Here's something you may not know about Kimberly Leach Johnson: She knows how to use a gun.
But first, the news.
Now, back to the gun.
Johnson didn't move from her native Ohio to Florida in 1977 to practice law. She came to enforce it.
Johnson, who graduated first in her class at the police academy, was a reserve police officer with the Ocala Police Department, running its rape-crisis center and a low-income senior center. She also worked as a rent-a-cop, directing traffic and standing guard at events and stores. “I was armed,” she chuckles.
But police work pays better than being an intern at a law firm. “That helped pay for law school,” she says.
Johnson earned her law degree from the University of Florida and her Master of Laws degree in taxation from the University of Miami. “I took a tax class and I really liked it,” she says. But, she says, “Miami was too much for me.”
So Johnson and her husband, Ken Johnson, a real estate attorney, moved to Naples, where she joined Quarles & Brady in 1993. Like many attorneys in Naples, Kimberly Johnson practices in the area of trusts and estates, but she has always been active on the firm's various committees.
Johnson, 57, says she didn't plan out her path to chair, but had an interest in the way the firm operated. “I wanted to see the underbelly of the machine,” she says.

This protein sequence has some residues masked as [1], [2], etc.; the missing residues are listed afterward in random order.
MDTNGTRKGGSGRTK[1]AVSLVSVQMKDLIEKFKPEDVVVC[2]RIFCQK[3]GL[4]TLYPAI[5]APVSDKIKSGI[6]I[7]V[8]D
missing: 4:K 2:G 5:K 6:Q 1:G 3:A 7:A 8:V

Johnson started by serving on the firm's diversity committee, then its associates committee. Seven years ago, Johnson was elected to serve on the firm's executive committee. “I never said no,” she says.
Joining the executive committee was the point in Johnson's career when she considered a leadership role in running the firm. Until then, she had not considered the idea.
Inside the firm, the big news was that it was the first time an attorney from outside the Milwaukee headquarters had been selected to be chair. By contrast, Johnson says the press made a bigger deal of the fact that she's the first woman to chair the firm.
The mother of three boys who are now in their 20s, Johnson says parenting and a high-intensity career in law are not mutually exclusive. “I've always had two jobs,” she says. “Some of those skills will help me as chair.”
When her sons were younger, Johnson and her husband would take turns. “We tried to structure our lives so I'd have the morning shift and I'd work late,” she says.
Today, Johnson says having children and working less while you're raising them won't hobble your career. “I see a lot of young women beating themselves up,” says Johnson, who loves to go scuba diving with her family.
Kimberly Leach Johnson was recently named chair of one of the nation's 200 largest law firms, Quarles & Brady. And she made it to the top of the firm from Naples, outside the firm's headquarters. Here's some advice for young attorneys who may be in similar situations at larger firms headquartered somewhere else.
Ask to be involved. Many firms have opportunities for attorneys from different offices to collaborate on committees.
Meet the attorneys in your practice group and in other offices.
If you have children, consider flex time and job sharing. You have a long career and it's OK to take the slow route to make partner.
Working part-time won't derail your career.